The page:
From Breathing Pores to Three-Dimensional Ionic Self-Assembly Under Electrochemical Control
Wednesday, 27 May 2015: 16:40
Lake Michigan (Hilton Chicago)
Molecular self-assembly at the solid–liquid interface is highly developed, yet still faces several challenges, in particular related to reaching into the third dimension. Here, we demonstrate the spontaneous and reversible transition between two- and three-dimensional self-assembly of a charged polyaromatic molecule at the solid–liquid interface under electrochemical conditions, using in situ scanning tunnelling microscopy. By tuning the interfacial potential, we can selectively organise our target molecules in an open porous pattern, stretch these pores to accommodate another molecule and form an auto-host–guest structure, or stack the building blocks in a stratified bilayer. Using a simple electrostatic model, we rationalise which charge density is required to enable bilayer formation, and conversely, which molecular size/charge ratio is necessary in the design of new building blocks. Our findings could form the basis of electrochemically controlled dynamic host–guest systems and 3D structures such as artificial receptors.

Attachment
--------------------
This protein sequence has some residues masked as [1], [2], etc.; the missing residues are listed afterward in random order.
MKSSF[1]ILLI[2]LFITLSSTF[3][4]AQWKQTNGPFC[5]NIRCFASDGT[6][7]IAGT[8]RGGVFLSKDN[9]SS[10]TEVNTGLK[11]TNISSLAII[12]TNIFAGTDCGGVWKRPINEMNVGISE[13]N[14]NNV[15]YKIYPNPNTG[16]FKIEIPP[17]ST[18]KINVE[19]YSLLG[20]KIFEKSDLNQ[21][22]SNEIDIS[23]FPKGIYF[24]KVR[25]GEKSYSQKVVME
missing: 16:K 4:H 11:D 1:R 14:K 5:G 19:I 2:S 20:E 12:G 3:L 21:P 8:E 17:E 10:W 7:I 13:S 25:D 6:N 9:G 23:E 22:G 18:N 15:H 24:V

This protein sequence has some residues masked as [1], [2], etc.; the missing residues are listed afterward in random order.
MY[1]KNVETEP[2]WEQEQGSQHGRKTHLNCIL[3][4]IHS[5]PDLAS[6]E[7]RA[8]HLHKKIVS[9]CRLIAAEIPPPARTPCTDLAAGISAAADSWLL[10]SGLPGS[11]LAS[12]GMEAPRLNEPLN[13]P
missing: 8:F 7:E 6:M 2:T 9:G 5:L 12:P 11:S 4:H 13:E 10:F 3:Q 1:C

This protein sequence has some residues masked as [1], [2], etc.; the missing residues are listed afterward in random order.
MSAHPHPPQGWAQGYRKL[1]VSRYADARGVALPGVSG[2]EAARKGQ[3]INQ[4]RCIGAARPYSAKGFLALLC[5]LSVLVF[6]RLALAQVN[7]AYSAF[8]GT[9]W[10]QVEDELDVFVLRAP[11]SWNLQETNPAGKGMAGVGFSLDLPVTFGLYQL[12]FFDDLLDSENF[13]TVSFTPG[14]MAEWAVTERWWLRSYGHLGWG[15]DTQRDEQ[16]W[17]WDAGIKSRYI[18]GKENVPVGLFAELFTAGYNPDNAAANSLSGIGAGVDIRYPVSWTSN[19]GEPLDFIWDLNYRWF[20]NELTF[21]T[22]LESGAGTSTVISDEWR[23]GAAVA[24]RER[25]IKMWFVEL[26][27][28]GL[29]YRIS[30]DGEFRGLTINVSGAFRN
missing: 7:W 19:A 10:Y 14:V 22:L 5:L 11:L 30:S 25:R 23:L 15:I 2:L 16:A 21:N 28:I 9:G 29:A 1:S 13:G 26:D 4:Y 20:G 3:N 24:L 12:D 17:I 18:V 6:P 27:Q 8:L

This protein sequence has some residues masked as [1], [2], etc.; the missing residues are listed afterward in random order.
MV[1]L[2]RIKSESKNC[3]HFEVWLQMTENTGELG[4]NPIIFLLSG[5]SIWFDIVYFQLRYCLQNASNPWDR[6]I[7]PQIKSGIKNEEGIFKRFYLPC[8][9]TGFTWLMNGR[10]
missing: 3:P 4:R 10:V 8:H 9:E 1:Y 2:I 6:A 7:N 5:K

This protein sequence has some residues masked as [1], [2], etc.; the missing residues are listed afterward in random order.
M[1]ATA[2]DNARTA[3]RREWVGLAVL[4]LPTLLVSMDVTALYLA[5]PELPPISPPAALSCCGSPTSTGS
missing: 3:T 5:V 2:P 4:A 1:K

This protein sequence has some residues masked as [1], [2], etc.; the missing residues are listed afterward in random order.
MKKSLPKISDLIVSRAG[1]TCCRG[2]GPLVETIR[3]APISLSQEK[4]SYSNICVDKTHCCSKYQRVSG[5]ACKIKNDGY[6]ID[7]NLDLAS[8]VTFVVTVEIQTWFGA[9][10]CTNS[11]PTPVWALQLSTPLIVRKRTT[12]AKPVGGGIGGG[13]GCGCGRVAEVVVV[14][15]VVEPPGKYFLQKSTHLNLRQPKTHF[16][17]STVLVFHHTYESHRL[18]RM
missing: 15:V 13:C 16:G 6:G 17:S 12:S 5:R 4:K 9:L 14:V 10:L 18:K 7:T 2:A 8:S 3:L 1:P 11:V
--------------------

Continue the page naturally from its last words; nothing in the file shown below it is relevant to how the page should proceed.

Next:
K. Cui, K.S. Mali, O. Ivasenko, D. Wu, X. Feng, M. Walter, K. Müllen, S. De Feyter, S.F.L. Mertens, Angew. Chem., Int. Ed. 53, 12951 (2014).
 K. Cui, O. Ivasenko, K. S. Mali, D. Wu, X. Feng, K. Müllen, S. De Feyter, S. F. L. Mertens, Chem. Commun. 50, 10376 (2014).